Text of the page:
CLEVELAND - World demand for emulsion polymers in paint and coatings (excluding paper coatings) is forecast to expand a healthy 5.4% per year to 5.0 million metric tons in 2020, the fastest growth of any major emulsion market. A continuing shift toward the use of waterborne latex paints – a trend that is occurring in virtually all parts of the world – is projected to fuel market gains. Advances are expected to be most pronounced in developing countries, as these markets have the most potential for replacement of solvent-based coatings as well as for more rapid growth in coatings production overall. Healthy growth in building construction activity in North America, combined with a turnaround in Western Europe, will also buoy gains. These and other trends are presented in Global Emulsion Polymers Market, 7th Edition, a new study from The Freedonia Group, a Cleveland-based industry research firm.
The reformulation of coatings from solvent-based to water-based systems is the primary strategy that paint suppliers employ to meet VOC requirements. The shift in the coatings product mix toward waterborne products has been most prevalent in North America and Western Europe, where emission limits are most stringent. However, waterborne technology is rapidly gaining favor throughout the world due to emissions legislation as well as performance advantages (e.g., durability, low odor, ease of application and cleanup).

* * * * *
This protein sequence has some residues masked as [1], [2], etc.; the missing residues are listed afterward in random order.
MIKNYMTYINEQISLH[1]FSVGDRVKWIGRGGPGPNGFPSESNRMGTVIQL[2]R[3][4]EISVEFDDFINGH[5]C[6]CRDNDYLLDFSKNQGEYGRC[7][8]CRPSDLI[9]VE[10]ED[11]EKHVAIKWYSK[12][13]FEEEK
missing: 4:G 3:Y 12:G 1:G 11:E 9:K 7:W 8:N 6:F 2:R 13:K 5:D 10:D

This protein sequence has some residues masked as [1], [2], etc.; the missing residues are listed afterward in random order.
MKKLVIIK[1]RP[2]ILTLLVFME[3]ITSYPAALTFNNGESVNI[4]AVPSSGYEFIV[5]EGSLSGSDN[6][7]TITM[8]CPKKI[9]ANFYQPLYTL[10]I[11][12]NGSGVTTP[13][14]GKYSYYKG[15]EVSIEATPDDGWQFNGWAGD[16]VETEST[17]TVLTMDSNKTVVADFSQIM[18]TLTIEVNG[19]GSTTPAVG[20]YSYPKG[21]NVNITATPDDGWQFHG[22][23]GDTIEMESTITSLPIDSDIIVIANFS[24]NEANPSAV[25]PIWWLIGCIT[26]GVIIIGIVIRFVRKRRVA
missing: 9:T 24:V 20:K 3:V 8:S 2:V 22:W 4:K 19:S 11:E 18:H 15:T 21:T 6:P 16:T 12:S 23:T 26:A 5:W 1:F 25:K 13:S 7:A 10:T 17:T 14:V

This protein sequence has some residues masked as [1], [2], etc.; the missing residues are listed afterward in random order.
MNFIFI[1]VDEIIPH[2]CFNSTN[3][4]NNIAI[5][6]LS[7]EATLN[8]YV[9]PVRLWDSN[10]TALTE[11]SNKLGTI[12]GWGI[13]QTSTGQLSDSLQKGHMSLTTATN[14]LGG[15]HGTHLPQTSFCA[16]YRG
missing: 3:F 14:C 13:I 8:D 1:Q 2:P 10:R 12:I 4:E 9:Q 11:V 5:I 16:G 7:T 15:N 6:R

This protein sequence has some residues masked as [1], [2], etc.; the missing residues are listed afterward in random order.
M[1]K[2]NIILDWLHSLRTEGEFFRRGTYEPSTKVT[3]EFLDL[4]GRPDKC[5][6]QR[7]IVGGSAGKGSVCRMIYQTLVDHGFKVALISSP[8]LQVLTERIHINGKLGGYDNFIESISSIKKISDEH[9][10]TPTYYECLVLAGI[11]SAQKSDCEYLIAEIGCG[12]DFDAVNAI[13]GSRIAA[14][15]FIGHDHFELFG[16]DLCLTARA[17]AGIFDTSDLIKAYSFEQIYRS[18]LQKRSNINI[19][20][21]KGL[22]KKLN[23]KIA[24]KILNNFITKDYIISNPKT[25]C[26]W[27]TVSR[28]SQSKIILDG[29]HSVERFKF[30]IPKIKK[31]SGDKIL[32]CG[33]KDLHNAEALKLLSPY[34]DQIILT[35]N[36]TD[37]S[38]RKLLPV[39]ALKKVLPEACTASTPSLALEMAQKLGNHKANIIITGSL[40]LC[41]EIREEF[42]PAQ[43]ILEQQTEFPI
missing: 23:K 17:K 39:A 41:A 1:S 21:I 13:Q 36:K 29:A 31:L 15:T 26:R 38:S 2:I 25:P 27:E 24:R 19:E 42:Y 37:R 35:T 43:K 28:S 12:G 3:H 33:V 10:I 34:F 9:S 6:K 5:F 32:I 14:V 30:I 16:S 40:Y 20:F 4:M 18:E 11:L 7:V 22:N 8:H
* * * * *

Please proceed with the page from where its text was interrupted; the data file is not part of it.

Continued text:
In 2015, water-based paints accounted for just over half of total world paint and coatings output, with solvent-based paints, powder coatings and radiation curables comprising the remainder. Waterborne types predominate in the architectural paint markets of most regions, with lower rates of use among developing countries (e.g., India) that still rely heavily on lower quality products. Output of water-based products in the Asia/Pacific region is also limited by the predominance of industrial over architectural paints in the large Japanese and South Korean coatings industries.
Global Emulsion Polymers Market, 7th Edition (published 11/2016, 300 pages) is available from The Freedonia Group. For more information, visit www.freedoniagroup.com.